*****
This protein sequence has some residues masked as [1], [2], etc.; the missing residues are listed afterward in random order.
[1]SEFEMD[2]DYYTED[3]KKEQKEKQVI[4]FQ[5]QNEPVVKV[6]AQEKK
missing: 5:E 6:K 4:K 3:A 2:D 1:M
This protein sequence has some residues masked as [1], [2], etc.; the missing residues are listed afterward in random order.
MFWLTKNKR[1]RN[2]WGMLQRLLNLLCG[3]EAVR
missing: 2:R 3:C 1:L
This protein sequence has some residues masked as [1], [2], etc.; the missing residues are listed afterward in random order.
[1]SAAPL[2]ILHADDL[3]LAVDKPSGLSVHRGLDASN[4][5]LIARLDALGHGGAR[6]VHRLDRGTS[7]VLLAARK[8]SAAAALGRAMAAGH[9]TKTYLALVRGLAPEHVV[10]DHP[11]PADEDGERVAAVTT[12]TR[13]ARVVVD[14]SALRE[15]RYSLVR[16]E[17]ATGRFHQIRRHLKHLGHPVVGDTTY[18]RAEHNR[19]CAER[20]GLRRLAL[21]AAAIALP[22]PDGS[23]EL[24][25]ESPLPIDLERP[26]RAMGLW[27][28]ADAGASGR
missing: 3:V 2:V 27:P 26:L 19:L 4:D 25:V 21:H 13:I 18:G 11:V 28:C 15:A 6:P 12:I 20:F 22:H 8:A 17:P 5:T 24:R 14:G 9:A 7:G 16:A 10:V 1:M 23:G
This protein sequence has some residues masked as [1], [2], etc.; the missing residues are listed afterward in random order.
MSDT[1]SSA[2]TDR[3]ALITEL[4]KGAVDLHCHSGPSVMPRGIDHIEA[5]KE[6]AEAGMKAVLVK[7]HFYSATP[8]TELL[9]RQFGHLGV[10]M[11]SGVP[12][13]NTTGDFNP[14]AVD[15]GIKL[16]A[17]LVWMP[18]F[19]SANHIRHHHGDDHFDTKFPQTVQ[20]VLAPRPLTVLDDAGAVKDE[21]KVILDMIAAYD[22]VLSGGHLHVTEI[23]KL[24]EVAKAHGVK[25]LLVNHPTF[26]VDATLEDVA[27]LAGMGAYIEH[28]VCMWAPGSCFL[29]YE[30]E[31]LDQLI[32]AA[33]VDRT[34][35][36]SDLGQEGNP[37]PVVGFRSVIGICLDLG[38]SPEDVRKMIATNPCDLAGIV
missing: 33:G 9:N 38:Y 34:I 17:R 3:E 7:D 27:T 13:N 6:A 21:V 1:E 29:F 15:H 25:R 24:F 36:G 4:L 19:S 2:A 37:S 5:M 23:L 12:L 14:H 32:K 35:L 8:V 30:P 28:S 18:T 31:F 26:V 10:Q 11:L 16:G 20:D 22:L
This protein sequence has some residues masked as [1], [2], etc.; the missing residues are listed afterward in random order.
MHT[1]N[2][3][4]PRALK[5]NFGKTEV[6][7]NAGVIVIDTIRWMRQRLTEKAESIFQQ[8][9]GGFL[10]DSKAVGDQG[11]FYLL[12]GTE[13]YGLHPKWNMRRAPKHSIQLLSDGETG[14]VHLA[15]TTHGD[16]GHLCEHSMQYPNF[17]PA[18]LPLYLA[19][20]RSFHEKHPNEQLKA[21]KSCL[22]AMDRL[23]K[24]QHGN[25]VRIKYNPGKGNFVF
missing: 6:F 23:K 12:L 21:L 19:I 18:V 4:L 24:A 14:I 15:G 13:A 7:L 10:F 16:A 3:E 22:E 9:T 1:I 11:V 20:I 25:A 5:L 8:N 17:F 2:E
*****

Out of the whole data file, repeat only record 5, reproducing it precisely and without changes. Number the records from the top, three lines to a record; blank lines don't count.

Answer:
This protein sequence has some residues masked as [1], [2], etc.; the missing residues are listed afterward in random order.
MHT[1]N[2][3][4]PRALK[5]NFGKTEV[6][7]NAGVIVIDTIRWMRQRLTEKAESIFQQ[8][9]GGFL[10]DSKAVGDQG[11]FYLL[12]GTE[13]YGLHPKWNMRRAPKHSIQLLSDGETG[14]VHLA[15]TTHGD[16]GHLCEHSMQYPNF[17]PA[18]LPLYLA[19][20]RSFHEKHPNEQLKA[21]KSCL[22]AMDRL[23]K[24]QHGN[25]VRIKYNPGKGNFVF
missing: 6:F 23:K 12:L 21:L 19:I 18:V 4:L 24:A 14:I 15:G 13:A 7:L 10:F 16:A 3:E 22:E 9:T 1:I 11:V 20:I 25:A 5:L 8:N 17:F 2:E